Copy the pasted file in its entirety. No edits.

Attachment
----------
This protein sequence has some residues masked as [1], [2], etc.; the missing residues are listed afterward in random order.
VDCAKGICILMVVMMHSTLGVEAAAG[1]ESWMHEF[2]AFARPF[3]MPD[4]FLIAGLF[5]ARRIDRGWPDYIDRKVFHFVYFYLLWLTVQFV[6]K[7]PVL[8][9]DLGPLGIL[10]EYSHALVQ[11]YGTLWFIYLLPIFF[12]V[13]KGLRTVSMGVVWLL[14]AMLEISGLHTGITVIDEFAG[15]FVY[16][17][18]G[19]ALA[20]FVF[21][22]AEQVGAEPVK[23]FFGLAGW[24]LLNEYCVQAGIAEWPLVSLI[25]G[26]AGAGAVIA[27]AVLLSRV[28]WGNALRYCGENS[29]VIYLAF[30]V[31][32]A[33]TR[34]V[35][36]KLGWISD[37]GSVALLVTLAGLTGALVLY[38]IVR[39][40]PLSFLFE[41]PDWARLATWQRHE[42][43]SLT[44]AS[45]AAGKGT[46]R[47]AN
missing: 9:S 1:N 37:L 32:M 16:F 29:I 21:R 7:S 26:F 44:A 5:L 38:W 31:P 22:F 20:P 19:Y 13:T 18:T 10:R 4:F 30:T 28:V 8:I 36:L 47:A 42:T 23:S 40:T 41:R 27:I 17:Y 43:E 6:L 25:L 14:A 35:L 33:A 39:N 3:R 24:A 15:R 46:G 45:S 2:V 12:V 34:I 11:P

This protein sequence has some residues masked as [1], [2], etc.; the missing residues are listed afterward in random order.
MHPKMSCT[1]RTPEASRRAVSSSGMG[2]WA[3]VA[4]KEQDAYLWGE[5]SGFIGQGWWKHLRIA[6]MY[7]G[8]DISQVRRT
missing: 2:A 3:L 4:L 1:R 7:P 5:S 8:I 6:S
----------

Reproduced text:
This protein sequence has some residues masked as [1], [2], etc.; the missing residues are listed afterward in random order.
VDCAKGICILMVVMMHSTLGVEAAAG[1]ESWMHEF[2]AFARPF[3]MPD[4]FLIAGLF[5]ARRIDRGWPDYIDRKVFHFVYFYLLWLTVQFV[6]K[7]PVL[8][9]DLGPLGIL[10]EYSHALVQ[11]YGTLWFIYLLPIFF[12]V[13]KGLRTVSMGVVWLL[14]AMLEISGLHTGITVIDEFAG[15]FVY[16][17][18]G[19]ALA[20]FVF[21][22]AEQVGAEPVK[23]FFGLAGW[24]LLNEYCVQAGIAEWPLVSLI[25]G[26]AGAGAVIA[27]AVLLSRV[28]WGNALRYCGENS[29]VIYLAF[30]V[31][32]A[33]TR[34]V[35][36]KLGWISD[37]GSVALLVTLAGLTGALVLY[38]IVR[39][40]PLSFLFE[41]PDWARLATWQRHE[42][43]SLT[44]AS[45]AAGKGT[46]R[47]AN
missing: 9:S 1:N 37:L 32:M 16:F 29:I 21:R 7:S 26:F 44:A 5:L 38:W 31:P 22:F 20:P 19:Y 13:T 18:T 10:R 4:F 30:T 28:V 8:I 36:L 47:A 42:T 23:S 40:T 41:R 27:I 17:Y 43:E 6:L 25:L 14:A 35:L 33:A 39:N 3:R 24:A 15:R 46:G 45:S 2:V 12:V 34:I 11:P

This protein sequence has some residues masked as [1], [2], etc.; the missing residues are listed afterward in random order.
MHPKMSCT[1]RTPEASRRAVSSSGMG[2]WA[3]VA[4]KEQDAYLWGE[5]SGFIGQGWWKHLRIA[6]MY[7]G[8]DISQVRRT
missing: 2:A 3:L 4:L 1:R 7:P 5:S 8:I 6:S